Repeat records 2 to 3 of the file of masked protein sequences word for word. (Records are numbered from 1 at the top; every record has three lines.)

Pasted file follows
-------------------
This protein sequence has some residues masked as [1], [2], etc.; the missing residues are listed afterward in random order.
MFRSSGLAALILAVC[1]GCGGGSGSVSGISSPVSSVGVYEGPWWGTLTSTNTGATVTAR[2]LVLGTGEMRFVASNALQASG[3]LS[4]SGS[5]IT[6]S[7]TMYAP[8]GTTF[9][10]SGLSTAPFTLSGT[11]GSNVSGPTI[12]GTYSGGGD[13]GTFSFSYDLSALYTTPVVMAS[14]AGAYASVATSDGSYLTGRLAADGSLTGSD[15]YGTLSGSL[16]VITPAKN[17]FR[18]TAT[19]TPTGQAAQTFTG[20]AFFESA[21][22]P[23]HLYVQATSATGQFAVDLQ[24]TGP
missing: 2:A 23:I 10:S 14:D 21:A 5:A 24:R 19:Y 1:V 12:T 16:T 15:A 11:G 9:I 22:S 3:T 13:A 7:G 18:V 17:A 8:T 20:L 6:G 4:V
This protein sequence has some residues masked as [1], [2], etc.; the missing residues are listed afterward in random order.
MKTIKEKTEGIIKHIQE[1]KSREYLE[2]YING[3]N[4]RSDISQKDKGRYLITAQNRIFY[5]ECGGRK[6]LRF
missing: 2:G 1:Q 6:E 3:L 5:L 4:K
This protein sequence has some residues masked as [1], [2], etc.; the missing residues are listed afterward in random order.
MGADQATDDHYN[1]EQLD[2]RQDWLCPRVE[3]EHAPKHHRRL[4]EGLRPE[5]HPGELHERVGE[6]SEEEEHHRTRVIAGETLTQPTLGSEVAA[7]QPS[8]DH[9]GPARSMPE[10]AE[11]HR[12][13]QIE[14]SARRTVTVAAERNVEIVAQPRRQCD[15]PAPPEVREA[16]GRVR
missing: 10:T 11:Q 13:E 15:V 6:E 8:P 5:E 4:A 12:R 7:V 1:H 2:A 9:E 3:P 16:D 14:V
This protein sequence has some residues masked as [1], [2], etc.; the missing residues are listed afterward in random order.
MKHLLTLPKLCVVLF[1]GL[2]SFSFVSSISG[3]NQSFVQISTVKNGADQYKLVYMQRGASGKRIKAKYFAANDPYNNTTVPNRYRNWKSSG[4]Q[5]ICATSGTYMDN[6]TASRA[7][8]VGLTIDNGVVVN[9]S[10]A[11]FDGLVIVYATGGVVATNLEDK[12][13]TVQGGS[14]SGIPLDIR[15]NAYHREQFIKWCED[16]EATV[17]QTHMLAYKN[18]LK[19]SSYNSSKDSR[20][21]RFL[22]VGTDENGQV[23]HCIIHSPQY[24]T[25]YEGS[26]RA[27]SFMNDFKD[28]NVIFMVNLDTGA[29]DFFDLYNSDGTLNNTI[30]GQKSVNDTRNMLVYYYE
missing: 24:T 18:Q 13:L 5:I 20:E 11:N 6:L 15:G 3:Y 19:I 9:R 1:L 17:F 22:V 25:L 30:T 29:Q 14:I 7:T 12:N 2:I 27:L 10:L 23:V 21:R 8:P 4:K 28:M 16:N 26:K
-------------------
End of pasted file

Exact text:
This protein sequence has some residues masked as [1], [2], etc.; the missing residues are listed afterward in random order.
MKTIKEKTEGIIKHIQE[1]KSREYLE[2]YING[3]N[4]RSDISQKDKGRYLITAQNRIFY[5]ECGGRK[6]LRF
missing: 2:G 1:Q 6:E 3:L 5:L 4:K
This protein sequence has some residues masked as [1], [2], etc.; the missing residues are listed afterward in random order.
MGADQATDDHYN[1]EQLD[2]RQDWLCPRVE[3]EHAPKHHRRL[4]EGLRPE[5]HPGELHERVGE[6]SEEEEHHRTRVIAGETLTQPTLGSEVAA[7]QPS[8]DH[9]GPARSMPE[10]AE[11]HR[12][13]QIE[14]SARRTVTVAAERNVEIVAQPRRQCD[15]PAPPEVREA[16]GRVR
missing: 10:T 11:Q 13:E 15:V 6:E 8:P 5:E 4:A 12:R 7:V 1:H 2:A 9:E 3:P 16:D 14:V